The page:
The last person to escape the fire that engulfed Grenfell Tower has told how he was on the brink of suicide before being rescued.
Blind pensioner Elpidio Bonifacio braced himself for the end shortly before 8am, by which point the inferno had been raging for seven hours.
He had been seen waving a white towel from his window as he pleaded for help from his 11th-floor flat.
Mr Bonifacio (circled, in red, during the fire) was driven to the brink of suicide because he was so terrified of burning to death in the west London inferno
The pensioner (pictured) became known as ‘The Man in the Window’ in the weeks that followed the blaze and still suffers flashbacks
Mr Bonifacio has shared his harrowing experience for the first time in an interview with
‘I was ready to die,’ he said. ‘I just let go. I had lost hope. I could hear the crackling flames in the sitting room. I said to myself, “It’s finished, this is the end,” and I prepared myself to die. “Lord, into your hands I commend my spirit” I said.”
But emergency services got to him, making him the last person to be rescued from the West London fire, which killed 72 people in June 2017.
Firefighters pulled him from the tower with moments to spare. Mr Bonifacio had been close to committing suicide by overdosing or leaping out of the window.
He and wife Rosita had been living at the block for 36 years when the fire took hold. The pensioner is partially sighted and registered as blind.
Rosita was working a late shift on the night and had left her husband asleep in the two-bed council flat.
She frantically tried to call her husband as soon as she heard that flames were spreading through the building.
But Mr Bonifacio – who is in his seventies – ignored the phone and continued sleeping.
The fire killed 72 people and Mr Bonifacio was the last person to be pulled from Grenfell Tower (pictured)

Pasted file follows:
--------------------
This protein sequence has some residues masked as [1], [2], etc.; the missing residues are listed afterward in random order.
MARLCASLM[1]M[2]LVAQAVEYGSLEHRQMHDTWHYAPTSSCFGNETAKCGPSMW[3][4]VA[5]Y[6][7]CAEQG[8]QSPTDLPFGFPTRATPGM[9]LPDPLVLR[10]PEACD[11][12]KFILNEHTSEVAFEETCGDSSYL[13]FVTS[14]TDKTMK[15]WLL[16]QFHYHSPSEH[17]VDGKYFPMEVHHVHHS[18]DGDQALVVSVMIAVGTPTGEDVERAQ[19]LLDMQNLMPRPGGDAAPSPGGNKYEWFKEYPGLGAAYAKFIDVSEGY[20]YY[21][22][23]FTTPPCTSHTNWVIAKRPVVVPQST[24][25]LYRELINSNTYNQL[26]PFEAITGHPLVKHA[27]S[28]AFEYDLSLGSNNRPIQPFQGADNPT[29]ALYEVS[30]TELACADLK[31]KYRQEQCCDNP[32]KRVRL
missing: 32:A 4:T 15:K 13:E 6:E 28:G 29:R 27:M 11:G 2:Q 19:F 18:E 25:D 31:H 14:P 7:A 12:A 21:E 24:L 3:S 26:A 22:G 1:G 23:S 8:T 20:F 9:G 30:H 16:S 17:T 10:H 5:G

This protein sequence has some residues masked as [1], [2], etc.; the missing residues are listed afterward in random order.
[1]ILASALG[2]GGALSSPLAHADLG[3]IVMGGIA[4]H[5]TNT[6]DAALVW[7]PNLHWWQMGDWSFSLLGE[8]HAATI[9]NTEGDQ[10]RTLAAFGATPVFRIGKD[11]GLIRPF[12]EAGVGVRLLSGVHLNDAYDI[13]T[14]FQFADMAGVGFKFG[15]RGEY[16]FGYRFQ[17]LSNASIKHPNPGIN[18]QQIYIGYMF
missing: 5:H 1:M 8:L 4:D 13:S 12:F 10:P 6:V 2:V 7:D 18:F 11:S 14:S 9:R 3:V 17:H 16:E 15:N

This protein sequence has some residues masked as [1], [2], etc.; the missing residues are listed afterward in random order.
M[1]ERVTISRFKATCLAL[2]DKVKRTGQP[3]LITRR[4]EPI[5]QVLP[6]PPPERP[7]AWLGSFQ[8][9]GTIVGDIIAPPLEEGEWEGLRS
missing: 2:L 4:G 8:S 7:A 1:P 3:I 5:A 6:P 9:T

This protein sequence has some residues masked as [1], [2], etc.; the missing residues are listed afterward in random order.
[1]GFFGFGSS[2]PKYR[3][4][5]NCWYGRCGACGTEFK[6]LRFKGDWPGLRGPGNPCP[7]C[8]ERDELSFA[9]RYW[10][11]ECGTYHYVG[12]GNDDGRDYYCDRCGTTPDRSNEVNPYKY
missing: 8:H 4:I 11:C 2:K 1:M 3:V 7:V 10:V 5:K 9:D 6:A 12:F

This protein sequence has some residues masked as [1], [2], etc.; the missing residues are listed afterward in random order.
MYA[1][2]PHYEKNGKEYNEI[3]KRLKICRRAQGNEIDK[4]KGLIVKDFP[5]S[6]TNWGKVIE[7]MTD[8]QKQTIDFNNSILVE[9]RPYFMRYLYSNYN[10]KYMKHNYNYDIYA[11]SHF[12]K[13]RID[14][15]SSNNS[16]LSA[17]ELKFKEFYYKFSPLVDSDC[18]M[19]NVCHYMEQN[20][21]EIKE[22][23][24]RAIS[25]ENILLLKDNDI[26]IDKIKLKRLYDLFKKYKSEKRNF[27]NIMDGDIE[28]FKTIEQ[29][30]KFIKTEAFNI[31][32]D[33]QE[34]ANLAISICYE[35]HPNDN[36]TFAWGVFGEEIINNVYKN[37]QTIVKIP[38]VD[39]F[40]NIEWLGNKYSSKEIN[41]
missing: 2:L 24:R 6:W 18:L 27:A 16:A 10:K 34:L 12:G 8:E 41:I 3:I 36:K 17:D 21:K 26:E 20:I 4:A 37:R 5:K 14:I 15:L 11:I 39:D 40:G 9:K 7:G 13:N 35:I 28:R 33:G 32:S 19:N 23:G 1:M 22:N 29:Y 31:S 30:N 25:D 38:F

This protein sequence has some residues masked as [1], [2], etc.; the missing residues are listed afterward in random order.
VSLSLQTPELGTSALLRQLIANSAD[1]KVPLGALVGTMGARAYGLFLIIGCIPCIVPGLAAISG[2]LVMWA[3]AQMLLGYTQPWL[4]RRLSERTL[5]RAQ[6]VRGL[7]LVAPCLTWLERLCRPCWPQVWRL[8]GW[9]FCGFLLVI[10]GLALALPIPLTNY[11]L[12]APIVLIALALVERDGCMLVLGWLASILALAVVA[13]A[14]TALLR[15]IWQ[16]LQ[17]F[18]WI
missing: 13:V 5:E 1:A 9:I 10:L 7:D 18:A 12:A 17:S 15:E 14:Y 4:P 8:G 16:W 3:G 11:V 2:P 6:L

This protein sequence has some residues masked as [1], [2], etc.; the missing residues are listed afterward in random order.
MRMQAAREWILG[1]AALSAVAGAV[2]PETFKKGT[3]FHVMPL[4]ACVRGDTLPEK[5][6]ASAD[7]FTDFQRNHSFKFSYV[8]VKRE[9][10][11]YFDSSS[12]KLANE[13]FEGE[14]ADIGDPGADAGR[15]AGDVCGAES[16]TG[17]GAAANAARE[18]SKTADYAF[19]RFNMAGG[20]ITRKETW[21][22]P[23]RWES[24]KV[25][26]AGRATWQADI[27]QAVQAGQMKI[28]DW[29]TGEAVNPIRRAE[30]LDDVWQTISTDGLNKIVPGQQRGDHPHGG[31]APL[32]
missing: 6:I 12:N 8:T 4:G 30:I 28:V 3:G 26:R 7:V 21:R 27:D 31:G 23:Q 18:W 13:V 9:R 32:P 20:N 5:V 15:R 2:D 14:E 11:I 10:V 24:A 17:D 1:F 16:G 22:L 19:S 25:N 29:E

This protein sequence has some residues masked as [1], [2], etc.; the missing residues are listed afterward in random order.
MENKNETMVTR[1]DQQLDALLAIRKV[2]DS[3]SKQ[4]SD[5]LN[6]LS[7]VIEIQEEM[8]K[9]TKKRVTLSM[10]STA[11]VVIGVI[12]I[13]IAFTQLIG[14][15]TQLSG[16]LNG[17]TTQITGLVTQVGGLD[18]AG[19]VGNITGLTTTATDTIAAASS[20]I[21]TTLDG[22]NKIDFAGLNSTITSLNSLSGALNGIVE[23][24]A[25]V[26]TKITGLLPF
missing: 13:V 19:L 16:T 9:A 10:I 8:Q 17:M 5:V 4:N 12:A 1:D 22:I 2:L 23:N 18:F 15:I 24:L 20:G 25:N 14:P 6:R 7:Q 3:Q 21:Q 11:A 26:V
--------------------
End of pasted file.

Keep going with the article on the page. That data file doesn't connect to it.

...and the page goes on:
It rang a second time at about 1am and he realised something must be wrong. When he answered the phone, his wife told him about the fire and instructed him to put wet towels around the doors.
The fire had started minutes before in the kitchen of a fourth-floor flat. But a refurbishment, which included an additional three floors, meant that Mr Bonifacio was unable to escape unaided.
His son, Gordon, also called him to say the firefighters were instructing residents to stay put.
The terrified pensioner was left waving a towel for about an hour in the hope of attracting attention.
He then tried to drag his mattress over to the window with the idea of pushing it out of the window and then hoping he could jump onto it. In his statement to the inquiry into the blaze, he wrote that the mattress was too bulky to move out of the window.
As the hours passed and his flat grew hotter, Mr Bonifacio said he ‘began to feel hopeless’ and believed he was ‘destined to die in the fire’.
‘The thought of burning to death was horrific,’ he said. ‘I was petrified. I started to consider taking my own life. I took a handful of medication . . . and started to psych myself up to take [the pills] so if the fire was to eventually catch me, I wouldn’t feel it. I wanted to numb the pain.’
When his mirror shattered due to the heat, the devout Roman Catholic started to say his final prayers.
It was then that he heard the sound of a firefighter’s hose and opened his bedroom door to see five standing in his house.
As he left the building, Mr Bonifacio noticed that flames had taken hold in his kitchen and living room and were creeping toward his bedroom, where he’d been hiding.
He is haunted by the belief that he may have stepped over his neighbours’ remains as he headed out of the tower.
By the time he’d escaped, Mr Bonifacio had inhaled so much smoke that he had to stay in hospital for a month.
At one point he reached such a low point that he told his wife to ‘let them bury me , take me to the cemetery’.
He hopes that reliving his trauma in the form of a written statement to the inquiry will help prevent similar tragedies.
He and his wife have undergone counselling and Mr Bonifacio says that he still suffers flashbacks.
The survivor said that the blaze has left him feeling ‘dejected’ and as if he is ‘melting away’.